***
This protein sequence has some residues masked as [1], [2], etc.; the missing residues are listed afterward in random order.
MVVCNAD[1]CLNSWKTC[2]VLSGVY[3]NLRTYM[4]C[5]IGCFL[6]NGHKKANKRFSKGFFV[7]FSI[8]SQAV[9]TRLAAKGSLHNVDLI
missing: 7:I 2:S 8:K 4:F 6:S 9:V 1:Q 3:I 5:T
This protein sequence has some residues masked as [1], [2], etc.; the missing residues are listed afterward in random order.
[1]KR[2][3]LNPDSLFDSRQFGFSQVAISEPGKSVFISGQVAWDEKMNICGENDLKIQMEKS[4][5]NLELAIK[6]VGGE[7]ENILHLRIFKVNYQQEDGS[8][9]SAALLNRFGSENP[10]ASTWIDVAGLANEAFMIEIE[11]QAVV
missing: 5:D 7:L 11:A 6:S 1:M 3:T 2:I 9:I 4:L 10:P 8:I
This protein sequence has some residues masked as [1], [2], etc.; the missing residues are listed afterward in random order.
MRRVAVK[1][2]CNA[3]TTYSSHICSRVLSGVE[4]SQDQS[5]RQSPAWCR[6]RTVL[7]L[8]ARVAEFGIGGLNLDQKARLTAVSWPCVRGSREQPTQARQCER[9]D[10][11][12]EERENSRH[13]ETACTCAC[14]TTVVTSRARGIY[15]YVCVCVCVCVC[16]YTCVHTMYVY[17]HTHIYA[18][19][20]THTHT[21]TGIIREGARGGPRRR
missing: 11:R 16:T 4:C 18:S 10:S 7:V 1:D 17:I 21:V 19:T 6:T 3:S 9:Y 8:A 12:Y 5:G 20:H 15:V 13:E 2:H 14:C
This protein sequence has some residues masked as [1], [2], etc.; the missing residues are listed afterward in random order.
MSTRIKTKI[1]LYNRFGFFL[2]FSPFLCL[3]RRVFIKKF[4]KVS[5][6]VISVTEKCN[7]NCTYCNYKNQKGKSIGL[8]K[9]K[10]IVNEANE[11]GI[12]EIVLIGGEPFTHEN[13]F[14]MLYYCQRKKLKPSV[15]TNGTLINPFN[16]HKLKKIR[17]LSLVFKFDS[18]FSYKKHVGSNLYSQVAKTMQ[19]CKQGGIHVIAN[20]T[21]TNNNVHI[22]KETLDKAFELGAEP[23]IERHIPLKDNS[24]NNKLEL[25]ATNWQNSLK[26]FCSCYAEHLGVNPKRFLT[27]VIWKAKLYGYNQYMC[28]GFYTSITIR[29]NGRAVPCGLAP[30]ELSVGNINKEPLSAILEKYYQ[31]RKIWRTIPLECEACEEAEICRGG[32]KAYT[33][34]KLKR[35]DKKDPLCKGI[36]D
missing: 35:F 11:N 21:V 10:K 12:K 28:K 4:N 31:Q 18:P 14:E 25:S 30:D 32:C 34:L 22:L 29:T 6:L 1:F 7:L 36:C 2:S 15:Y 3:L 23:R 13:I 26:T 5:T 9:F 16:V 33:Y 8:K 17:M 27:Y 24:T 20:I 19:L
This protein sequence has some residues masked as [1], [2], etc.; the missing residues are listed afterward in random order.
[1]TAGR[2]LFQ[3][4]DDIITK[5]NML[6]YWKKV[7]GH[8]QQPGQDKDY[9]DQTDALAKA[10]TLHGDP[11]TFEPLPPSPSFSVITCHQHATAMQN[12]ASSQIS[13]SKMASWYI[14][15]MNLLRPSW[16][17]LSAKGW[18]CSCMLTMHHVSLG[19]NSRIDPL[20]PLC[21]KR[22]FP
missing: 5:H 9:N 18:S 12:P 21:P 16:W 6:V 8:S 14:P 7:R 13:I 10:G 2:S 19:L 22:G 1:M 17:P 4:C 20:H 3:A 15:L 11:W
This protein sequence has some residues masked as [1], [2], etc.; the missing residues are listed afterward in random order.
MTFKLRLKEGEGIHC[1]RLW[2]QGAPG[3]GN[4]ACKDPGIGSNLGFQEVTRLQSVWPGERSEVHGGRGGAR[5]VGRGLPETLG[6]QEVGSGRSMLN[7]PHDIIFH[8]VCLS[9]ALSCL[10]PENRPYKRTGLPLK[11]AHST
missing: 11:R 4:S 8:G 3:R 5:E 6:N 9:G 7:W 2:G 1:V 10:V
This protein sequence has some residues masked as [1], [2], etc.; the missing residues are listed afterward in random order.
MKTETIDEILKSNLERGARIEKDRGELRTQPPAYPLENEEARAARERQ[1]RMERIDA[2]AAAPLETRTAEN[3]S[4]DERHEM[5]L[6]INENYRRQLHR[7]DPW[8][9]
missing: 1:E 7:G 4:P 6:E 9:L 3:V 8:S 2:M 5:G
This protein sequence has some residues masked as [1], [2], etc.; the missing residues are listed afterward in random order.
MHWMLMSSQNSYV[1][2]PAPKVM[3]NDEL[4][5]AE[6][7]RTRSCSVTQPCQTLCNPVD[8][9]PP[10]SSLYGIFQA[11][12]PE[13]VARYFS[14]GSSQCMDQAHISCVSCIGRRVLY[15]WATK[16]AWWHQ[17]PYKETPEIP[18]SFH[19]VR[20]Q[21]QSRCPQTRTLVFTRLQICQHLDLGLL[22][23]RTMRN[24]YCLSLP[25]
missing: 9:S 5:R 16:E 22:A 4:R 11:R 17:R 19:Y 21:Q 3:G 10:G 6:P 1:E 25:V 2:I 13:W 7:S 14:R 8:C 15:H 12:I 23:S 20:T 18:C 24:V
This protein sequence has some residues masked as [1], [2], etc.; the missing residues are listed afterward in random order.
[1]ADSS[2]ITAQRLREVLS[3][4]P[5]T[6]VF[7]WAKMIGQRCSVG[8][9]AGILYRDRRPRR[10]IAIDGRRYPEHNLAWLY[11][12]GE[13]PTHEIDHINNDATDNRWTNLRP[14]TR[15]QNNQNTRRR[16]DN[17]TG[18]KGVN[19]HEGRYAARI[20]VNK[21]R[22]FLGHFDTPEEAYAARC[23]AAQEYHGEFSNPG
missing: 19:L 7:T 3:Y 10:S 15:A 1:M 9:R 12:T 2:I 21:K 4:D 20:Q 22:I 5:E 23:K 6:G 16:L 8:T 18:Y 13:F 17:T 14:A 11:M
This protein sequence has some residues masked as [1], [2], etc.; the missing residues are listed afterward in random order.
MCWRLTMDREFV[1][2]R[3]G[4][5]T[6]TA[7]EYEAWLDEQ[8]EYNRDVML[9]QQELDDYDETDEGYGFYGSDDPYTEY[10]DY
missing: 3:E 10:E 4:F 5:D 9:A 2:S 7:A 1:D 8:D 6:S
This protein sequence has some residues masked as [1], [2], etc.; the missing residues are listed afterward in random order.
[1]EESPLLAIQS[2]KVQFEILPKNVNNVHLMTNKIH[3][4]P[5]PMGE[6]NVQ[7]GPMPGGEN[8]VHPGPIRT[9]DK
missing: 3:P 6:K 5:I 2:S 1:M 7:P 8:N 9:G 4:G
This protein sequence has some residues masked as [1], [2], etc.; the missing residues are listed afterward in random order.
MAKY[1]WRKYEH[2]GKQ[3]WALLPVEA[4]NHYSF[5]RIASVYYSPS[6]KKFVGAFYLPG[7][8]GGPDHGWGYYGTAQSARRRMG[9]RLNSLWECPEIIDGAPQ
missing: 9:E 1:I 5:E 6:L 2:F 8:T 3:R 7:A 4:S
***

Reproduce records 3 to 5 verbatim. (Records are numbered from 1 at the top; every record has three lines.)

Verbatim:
This protein sequence has some residues masked as [1], [2], etc.; the missing residues are listed afterward in random order.
MRRVAVK[1][2]CNA[3]TTYSSHICSRVLSGVE[4]SQDQS[5]RQSPAWCR[6]RTVL[7]L[8]ARVAEFGIGGLNLDQKARLTAVSWPCVRGSREQPTQARQCER[9]D[10][11][12]EERENSRH[13]ETACTCAC[14]TTVVTSRARGIY[15]YVCVCVCVCVC[16]YTCVHTMYVY[17]HTHIYA[18][19][20]THTHT[21]TGIIREGARGGPRRR
missing: 11:R 16:T 4:C 18:S 10:S 7:V 1:D 17:I 21:V 19:T 6:T 3:S 9:Y 8:A 12:Y 5:G 20:H 15:V 13:E 2:H 14:C
This protein sequence has some residues masked as [1], [2], etc.; the missing residues are listed afterward in random order.
MSTRIKTKI[1]LYNRFGFFL[2]FSPFLCL[3]RRVFIKKF[4]KVS[5][6]VISVTEKCN[7]NCTYCNYKNQKGKSIGL[8]K[9]K[10]IVNEANE[11]GI[12]EIVLIGGEPFTHEN[13]F[14]MLYYCQRKKLKPSV[15]TNGTLINPFN[16]HKLKKIR[17]LSLVFKFDS[18]FSYKKHVGSNLYSQVAKTMQ[19]CKQGGIHVIAN[20]T[21]TNNNVHI[22]KETLDKAFELGAEP[23]IERHIPLKDNS[24]NNKLEL[25]ATNWQNSLK[26]FCSCYAEHLGVNPKRFLT[27]VIWKAKLYGYNQYMC[28]GFYTSITIR[29]NGRAVPCGLAP[30]ELSVGNINKEPLSAILEKYYQ[31]RKIWRTIPLECEACEEAEICRGG[32]KAYT[33][34]KLKR[35]DKKDPLCKGI[36]D
missing: 35:F 11:N 21:V 10:K 12:K 28:K 4:N 31:Q 18:P 14:E 25:S 30:D 32:C 34:L 22:L 29:T 6:L 1:F 7:L 36:C 2:S 15:Y 3:L 23:R 13:I 26:T 5:T 9:F 16:V 33:Y 8:K 17:M 27:Y 24:T 20:I 19:L
This protein sequence has some residues masked as [1], [2], etc.; the missing residues are listed afterward in random order.
[1]TAGR[2]LFQ[3][4]DDIITK[5]NML[6]YWKKV[7]GH[8]QQPGQDKDY[9]DQTDALAKA[10]TLHGDP[11]TFEPLPPSPSFSVITCHQHATAMQN[12]ASSQIS[13]SKMASWYI[14][15]MNLLRPSW[16][17]LSAKGW[18]CSCMLTMHHVSLG[19]NSRIDPL[20]PLC[21]KR[22]FP
missing: 5:H 9:N 18:S 12:P 21:P 16:W 6:V 8:S 14:P 7:R 13:I 10:G 2:S 19:L 22:G 1:M 17:P 4:C 20:H 3:A 15:L 11:W